Always seek legal advice before taking action against police. Possible actions beyond lodging a complaint include pressing charges and suing for damages for a range of wrongful conduct. However, the case must be carefully prepared and a failed legal action can result in costs.
A person who has been assaulted, wrongly detained or otherwise wronged by police members may wish to take legal action. It is wise to seek advice from a community legal centre, Victoria Legal Aid, or a private solicitor about initiating criminal and/or civil proceedings against the police (see How legal aid can help, and Legal services that can help).
Pressing charges against the police
A variety of criminal actions can be taken against members of the police. Lately, it has become more common for police to be charged with criminal offences. For instance, because of the conduct of some members of the now disbanded Drug Squad, a number of police faced serious charges in relation to their allegedly criminal behaviour.
Usually criminal actions are initiated by police informants although summary criminal actions can be instituted by a private citizen. Serious charges will not progress beyond the committal stage unless the Director of Public Prosecutions is prepared to take on the case. Criminal prosecutions against police, or anyone else, need to be proven beyond reasonable doubt.
If you bring a charge against the police in the Magistrates’ Court and are unsuccessful, the successful defendant will usually be entitled to have their legal costs paid by the unsuccessful informant in a private prosecution. Costs can be substantial, so caution needs to be exercised before embarking on such an action.
Suing the police has emerged as an important means of making the Victoria Police accountable, and as a means for people who have been harmed by police misconduct to obtain significant redress for their injuries (both physical and psychological). An increasing number of actions against the Victoria Police has been successful in recent times.
Civil action may be taken in the following instances:
2 False imprisonment: This is any total restraint on the liberty of a person (for even a short period) by the use of force, or the threat of force, or the threat of confinement, without lawful justification. Once imprisonment is proved, it is up to the police to establish that it was lawful.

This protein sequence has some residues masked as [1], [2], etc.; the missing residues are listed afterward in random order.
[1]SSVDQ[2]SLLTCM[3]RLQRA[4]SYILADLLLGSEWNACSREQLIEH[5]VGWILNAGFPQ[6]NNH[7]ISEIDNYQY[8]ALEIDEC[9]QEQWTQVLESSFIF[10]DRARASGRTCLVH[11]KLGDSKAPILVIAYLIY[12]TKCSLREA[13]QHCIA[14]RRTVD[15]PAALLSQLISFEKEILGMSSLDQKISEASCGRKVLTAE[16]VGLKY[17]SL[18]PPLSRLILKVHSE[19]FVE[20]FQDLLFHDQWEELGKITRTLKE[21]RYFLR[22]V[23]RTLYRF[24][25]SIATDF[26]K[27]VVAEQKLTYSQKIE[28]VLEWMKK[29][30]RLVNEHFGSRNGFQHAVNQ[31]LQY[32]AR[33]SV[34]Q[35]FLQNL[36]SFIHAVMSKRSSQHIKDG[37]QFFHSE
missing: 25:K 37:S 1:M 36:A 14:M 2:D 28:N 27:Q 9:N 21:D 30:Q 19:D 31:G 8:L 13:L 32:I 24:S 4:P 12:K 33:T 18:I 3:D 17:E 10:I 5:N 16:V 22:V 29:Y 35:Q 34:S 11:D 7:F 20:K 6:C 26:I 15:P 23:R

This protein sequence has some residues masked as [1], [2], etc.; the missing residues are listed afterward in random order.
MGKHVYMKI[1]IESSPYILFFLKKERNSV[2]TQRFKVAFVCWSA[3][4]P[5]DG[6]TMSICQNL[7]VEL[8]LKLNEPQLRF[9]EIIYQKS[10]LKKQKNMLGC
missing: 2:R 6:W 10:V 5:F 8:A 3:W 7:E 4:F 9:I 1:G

3 Malicious prosecution: This is an abuse of the court process by wrongfully setting the law in motion on a criminal charge. The police action must be proved, on the balance of probabilities, to have been done without reasonable cause and instituted or continued maliciously. This tends to be very difficult to prove.
4 Negligence: Negligence is a failure to exercise due care when damage is reasonably foreseeable. For example, failure to care properly for a sick or injured prisoner could result in an action for negligence.
5 Criminal acts: If a police officer is prosecuted for criminal behaviour against you and found guilty, you are able to seek compensation from the officer under the Sentencing Act 1991 (Vic). It is important to seek legal advice about such an application before the police officer is sentenced.
6 Victims of Crime Assistance Tribunal (VOCAT) applications: In certain circumstances, an application can be made for compensation – even if your complaint does not result in charges being brought against the police.
Compensation is now primarily for economic loss (e.g. medical expenses, damaged clothes or days missed from work). Compensation for pain and suffering is available in the form of “special financial assistance”, but only in limited amounts; this is available from VOCAT or from a court if a police member is found guilty of injuring you. The criminal act causing injury must be reported to police for you to be able to proceed with your claim (see also Assistance for victims of crime).
7 Discrimination: Complaints about discrimination by police can be made to the Victorian or Australian Human Rights Commission (see “Discrimination”). These complaints can go through a conciliation phase at the commission and if they are not resolved, can then be referred to the Victorian Civil and Administrative Tribunal or to the Federal Court for adjudication.
Note that points 1 to 4 above are complex areas of civil law and are only sketched briefly here. More information can be found in text books on the law of torts. (See also Arrest, search, interrogation and your rights.)
Although points 1 to 4 above are distinct civil actions, they have the following characteristics in common.
1 It is up to the person making the allegations to prove their case on the balance of probabilities (i.e. that it is more probable than not that what they say happened actually occurred).
2 When an allegation is denied, civil actions often boil down to the private citizen’s word against the version put forward by the police. The importance of independent evidence (e.g. evidence from witnesses, photographs, medical reports) cannot be overstated. Its presence or absence from the case will generally tip the case one way or the other.
3 The result of a successful civil case is the payment of money as compensatory damages. The amounts awarded are usually not very large, unless the injuries inflicted on the civilian victim are very serious.
4 If you lose a civil action, the court will order you to pay the costs of the police. These costs can be substantial.
The difficulties of mounting a successful civil action against the police, together with the danger of a costs award if the action fails, mean that many people decide not to proceed with civil actions. However, it is clear that the number of actions has increased in recent years and some well-publicised actions have been successful.